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The bipartisan movement to break up America’s biggest banks and end the Too Big To Fail phenomenon has slowly, glacially gained momentum. Financial reform represents a classic public choice issue where the benefits of the status quo are concentrated and current — an ongoing federal safety net for a few major and politically powerful financial institutions — and the costs are diffuse and distant — the heightened risk of another financial crisis and future taxpayer bailouts. But the ball continues to move forward.
The argument for breaking up megabanks, restructuring them, or capping their size is this: Bigness plus bailouts have created what British bank regulator Andrew Haldane calls a “self-perpetuating doom loop.” The industry is so large, concentrated, and complex that the failure of any institution could create financial instability and thus major players receive an implicit government guarantee of their debt (a guarantee reinforced by the banks’ extraordinary political influence). The incentive, then, is to become even bigger and more complicated, raising the risk of financial crisis and further taxpayer bailouts.
The counterargument is ably and gamely expressed in a new report from Hamilton Place Strategies, the rising policy and communications consulting firm whose partners include my friend and fellow CNBC contributor Tony Fratto, the former US Treasury Department and Bush White House spokesman. Here are the key points from “Banking On Our Future: The Value Of Big Banks In A Global Economy”:
1. US banks are already smaller and safer than their global competitors.
2. The loan syndication market is no substitute for big, global banks.
3. In the event of a break up, the global competitive landscape will rebalance in favor of foreign banks and the shadow banking sector.
4. Ultimately, breaking up US banks will not improve the safety of the global financial sector and would reduce US influence over the financial sector globally.
For starters, is a relative standard good enough? The US has a more robust economy and job market than France, but is this sufficient? The largest European and US banks are all far bigger, in terms of asset size, than the $100 billion asset level that — some research suggests — may mark the point where economies of scale fade. The HPS study disputes that research but offers no guesstimate of where a ceiling may exist — or if one exists at all.
The HPS study is, I find, too quick to dismiss a) the idea that the size of these institutions may partly reflect government subsidy rather the result of market forces, and b) the idea that a continued funding edge by big banks over small might stem from the TBTF safety net. HPS also places unmerited faith in regulators and the Dodd-Frank financial reform law to out think the bankers and stay one step ahead of bank innovation — especially given the political power of Wall Street and the government-lobbyist revolving door.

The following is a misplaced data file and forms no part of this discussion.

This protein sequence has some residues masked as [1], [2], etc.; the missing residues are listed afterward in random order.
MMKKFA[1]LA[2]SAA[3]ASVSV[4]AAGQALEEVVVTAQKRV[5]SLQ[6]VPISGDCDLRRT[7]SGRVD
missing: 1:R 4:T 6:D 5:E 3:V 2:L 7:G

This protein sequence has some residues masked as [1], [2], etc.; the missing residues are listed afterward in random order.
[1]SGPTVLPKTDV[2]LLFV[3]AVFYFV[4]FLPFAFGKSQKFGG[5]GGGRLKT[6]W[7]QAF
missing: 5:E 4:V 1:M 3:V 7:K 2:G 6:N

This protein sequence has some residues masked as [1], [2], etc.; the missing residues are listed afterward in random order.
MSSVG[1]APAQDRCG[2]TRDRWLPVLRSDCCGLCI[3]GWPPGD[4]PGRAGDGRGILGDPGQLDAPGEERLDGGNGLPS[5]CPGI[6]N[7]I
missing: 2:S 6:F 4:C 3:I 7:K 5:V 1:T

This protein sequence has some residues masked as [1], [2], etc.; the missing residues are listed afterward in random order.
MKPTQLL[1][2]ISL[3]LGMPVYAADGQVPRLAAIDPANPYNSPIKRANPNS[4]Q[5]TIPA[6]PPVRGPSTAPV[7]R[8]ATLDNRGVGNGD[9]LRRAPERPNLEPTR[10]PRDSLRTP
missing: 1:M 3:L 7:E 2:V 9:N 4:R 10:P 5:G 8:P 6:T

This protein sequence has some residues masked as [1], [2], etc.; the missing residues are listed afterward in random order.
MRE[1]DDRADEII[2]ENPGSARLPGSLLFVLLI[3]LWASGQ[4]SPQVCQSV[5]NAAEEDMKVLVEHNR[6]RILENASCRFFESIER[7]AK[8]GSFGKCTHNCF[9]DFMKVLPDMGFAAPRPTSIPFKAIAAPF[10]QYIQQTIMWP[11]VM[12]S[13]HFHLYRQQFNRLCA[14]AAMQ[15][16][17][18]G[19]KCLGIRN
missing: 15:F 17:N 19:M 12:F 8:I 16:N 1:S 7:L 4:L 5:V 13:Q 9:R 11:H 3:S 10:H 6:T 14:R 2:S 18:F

And even if the new rules work as intended, are they enough? Take Dodd-Frank’s bank-liquidation rules. Harvey Rosenblum, research director at the Dallas Fed, recently told Bloomberg that they “could work in one isolated large failure, but anything beyond that would be extremely difficult. “We either have to cap their size or force these institutions to break themselves up.” And even in the case of an isolated large failure, might not fear of contagion nudge Washington to do whatever necessary to avoid that possibility? Again, history suggests governments do just that. Haldane:
Policymakers face a trade-off between placing losses on a narrow set of tax-payers today (bail-in) or spreading that risk across a wider set of tax-payers today and tomorrow (bail-out). A risk-averse, tax-smoothing government may tend towards the latter path – and historically has almost always done so, most notably in response to the present financial crisis.
The rest of the HPS argument concerns international competition. My short response: The US should lead the way in pushing for an international accord that would break up these mega-institutions into more manageable sizes, as Dallas Fed President Richard Fisher has suggested. But if the US has to go it alone, so be it. Does it matter if US multinationals get their funding from banks based in Manhattan or London? We don’t need to subsidize a jobs program at the US megabanks, especially one which may be siphoning our best and brightest to construct complex financial instruments or supersophisticated trading algorithms rather than breakthrough in genetics or nanotechnology or energy.
Still, the HPS study is a welcome addition to the debate and merits further analysis and response.
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